National has announced a new government debt target over the next eight years, and increased expected capital infrastructure spending in the next four Budgets, partly driven by costs stemming from the Kaikoura earthquakes.
Finance Minister Steven Joyce announced the measures in a pre-Budget speech to the Wellington Chamber of Commerce Thursday, in his first set-piece speech ahead of the 25 May Budget.
National will target net debt of 10-15% of GDP by 2025, Joyce announced.
“We have made great progress in our immediate target of reducing net debt to around 20% of GDP by 2020,” he said.
“Net debt is expected to be at 24.3% of GDP by the end of this financial year. Now it’s time to set a new target for net debt out to the middle of the next decade.
“We have learnt from the Global Financial Crisis and the Canterbury earthquakes that shocks can come along at any time, and sometimes they come in pairs.”
The primary driver for announcing the new debt target was to position the government's books to be able to absorb shocks similar to the Global Financial Crisis and the Canterbury earthquakes, Joyce told media after his speech.
“If you’ve got lower debt, particularly if you’ve got a couple of major shocks, then you are going to be dealing with a better interest rate profile than if you’ve already got significant debt before you get started,” he said.
“I just don’t think we’re in a position to sit there and say, ‘oh yeah, it probably won’t come along again for a while’. I think it’s a reasonably dangerous approach to take in a country like New Zealand. We’ve just got to progressively get to a point where we could do something similar again.”
While New Zealand is not likely to be faced with the twin costs of a global crisis and earthquakes at the same time again, Joyce said there were other scenarios, such as a major earthquake hitting Wellington, that could cost a future government “a lot of money.”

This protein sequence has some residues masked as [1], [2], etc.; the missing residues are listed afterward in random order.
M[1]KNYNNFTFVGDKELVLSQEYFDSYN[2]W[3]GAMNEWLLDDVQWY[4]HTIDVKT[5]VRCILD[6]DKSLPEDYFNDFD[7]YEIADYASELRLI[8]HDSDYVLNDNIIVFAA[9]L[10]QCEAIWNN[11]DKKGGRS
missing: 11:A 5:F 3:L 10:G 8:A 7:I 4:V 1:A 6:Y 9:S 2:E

Asked whether the government had considered keeping the 20% target and instead using the extra money to invest in infrastructure, Joyce said there will be an opportunity to make those investments alongside the new proposed target.
“You have to get to a point where you have that capacity to respond. And I’d much prefer to have net debt of 10-15% if the balloon went up in a way that it did in Christchurch and the GFC, than be sitting at 20% and having the same experience," he said.
“With a small country you don’t get the same capacity to borrow at the same rate as if you’re a really big country. That has impacts on your credit ratings, it has impacts on your interest rates and you have overseas debtors telling you what you want to.”
Ratings agency Moody’s had said recently that while they were happy with New Zealand’s situation at the moment, “they did indicate some of the risks that they’d be worried about if they happened."
“This is all about managing the risk, it’s about resilience, it’s about not spending everything you get today, today, and setting aside, as a country, that capacity for the future," he said.
Meanwhile, the government’s intention of resuming contributions to the Cullen Fund when net debt hit 20% of GDP was unchanged by the announcement of the new targets, Joyce said. He had been asked whether the new target meant the debt track was now the priority over other spending pressures such as the Super Fund.
“We stand by that, there’s no change there. But in terms of having a longer-term debt target, we’re only three years away from 2020 now. We have to set up what we think the target should be. I’m very concerned to make sure we have the capacity to deal with future shocks.”
The new target was over a “reasonable time frame,” he said. “There’s no point being hairy chested about it.”